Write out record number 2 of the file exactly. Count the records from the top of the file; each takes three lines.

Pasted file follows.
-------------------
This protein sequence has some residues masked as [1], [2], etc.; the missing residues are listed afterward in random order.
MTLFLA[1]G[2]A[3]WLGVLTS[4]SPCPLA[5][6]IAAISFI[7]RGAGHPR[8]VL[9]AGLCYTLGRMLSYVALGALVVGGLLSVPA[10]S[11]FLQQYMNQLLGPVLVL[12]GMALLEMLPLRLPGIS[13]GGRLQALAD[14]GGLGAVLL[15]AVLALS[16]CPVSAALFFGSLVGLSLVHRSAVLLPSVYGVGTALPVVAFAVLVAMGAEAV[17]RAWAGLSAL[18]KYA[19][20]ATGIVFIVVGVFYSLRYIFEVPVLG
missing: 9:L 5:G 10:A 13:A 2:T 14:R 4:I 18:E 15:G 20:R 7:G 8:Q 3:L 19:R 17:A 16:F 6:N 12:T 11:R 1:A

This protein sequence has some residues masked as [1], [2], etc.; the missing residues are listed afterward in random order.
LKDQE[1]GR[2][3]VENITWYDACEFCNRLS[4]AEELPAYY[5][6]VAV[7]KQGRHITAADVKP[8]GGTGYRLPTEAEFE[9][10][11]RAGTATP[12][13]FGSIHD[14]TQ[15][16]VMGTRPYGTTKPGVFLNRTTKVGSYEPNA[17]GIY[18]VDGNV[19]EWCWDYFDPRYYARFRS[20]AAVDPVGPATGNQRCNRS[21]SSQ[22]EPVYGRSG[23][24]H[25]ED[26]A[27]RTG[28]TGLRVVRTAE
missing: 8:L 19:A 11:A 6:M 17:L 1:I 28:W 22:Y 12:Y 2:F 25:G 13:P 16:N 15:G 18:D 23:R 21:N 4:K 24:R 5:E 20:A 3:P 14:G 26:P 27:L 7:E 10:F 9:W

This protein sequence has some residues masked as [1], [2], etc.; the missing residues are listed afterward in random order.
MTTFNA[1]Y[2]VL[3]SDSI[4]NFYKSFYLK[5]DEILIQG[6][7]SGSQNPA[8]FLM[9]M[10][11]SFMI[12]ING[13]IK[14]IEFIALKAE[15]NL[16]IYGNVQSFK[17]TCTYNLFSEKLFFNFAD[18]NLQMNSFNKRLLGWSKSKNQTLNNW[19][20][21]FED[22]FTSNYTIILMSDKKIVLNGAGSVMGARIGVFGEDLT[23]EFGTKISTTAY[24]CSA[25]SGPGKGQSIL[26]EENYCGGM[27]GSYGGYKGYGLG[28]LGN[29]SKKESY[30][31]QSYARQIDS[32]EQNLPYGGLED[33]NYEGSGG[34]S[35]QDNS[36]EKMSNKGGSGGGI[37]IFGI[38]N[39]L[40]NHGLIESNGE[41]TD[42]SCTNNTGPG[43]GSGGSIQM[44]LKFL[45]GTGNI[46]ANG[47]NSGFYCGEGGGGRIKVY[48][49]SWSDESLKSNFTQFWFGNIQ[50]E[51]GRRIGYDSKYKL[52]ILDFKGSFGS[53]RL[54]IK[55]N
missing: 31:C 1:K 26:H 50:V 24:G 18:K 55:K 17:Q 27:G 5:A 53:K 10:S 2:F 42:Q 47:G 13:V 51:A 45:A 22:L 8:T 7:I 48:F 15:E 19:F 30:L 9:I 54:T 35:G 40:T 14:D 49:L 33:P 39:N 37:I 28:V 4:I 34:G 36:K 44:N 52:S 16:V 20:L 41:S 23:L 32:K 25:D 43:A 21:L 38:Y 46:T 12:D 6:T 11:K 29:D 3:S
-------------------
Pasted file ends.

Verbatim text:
This protein sequence has some residues masked as [1], [2], etc.; the missing residues are listed afterward in random order.
LKDQE[1]GR[2][3]VENITWYDACEFCNRLS[4]AEELPAYY[5][6]VAV[7]KQGRHITAADVKP[8]GGTGYRLPTEAEFE[9][10][11]RAGTATP[12][13]FGSIHD[14]TQ[15][16]VMGTRPYGTTKPGVFLNRTTKVGSYEPNA[17]GIY[18]VDGNV[19]EWCWDYFDPRYYARFRS[20]AAVDPVGPATGNQRCNRS[21]SSQ[22]EPVYGRSG[23][24]H[25]ED[26]A[27]RTG[28]TGLRVVRTAE
missing: 8:L 19:A 11:A 6:M 17:L 1:I 28:W 22:Y 12:Y 2:F 25:G 13:P 16:N 15:G 18:D 23:R 21:N 4:K 24:R 5:E 20:A 3:P 14:G 26:P 27:L 7:E 10:F 9:W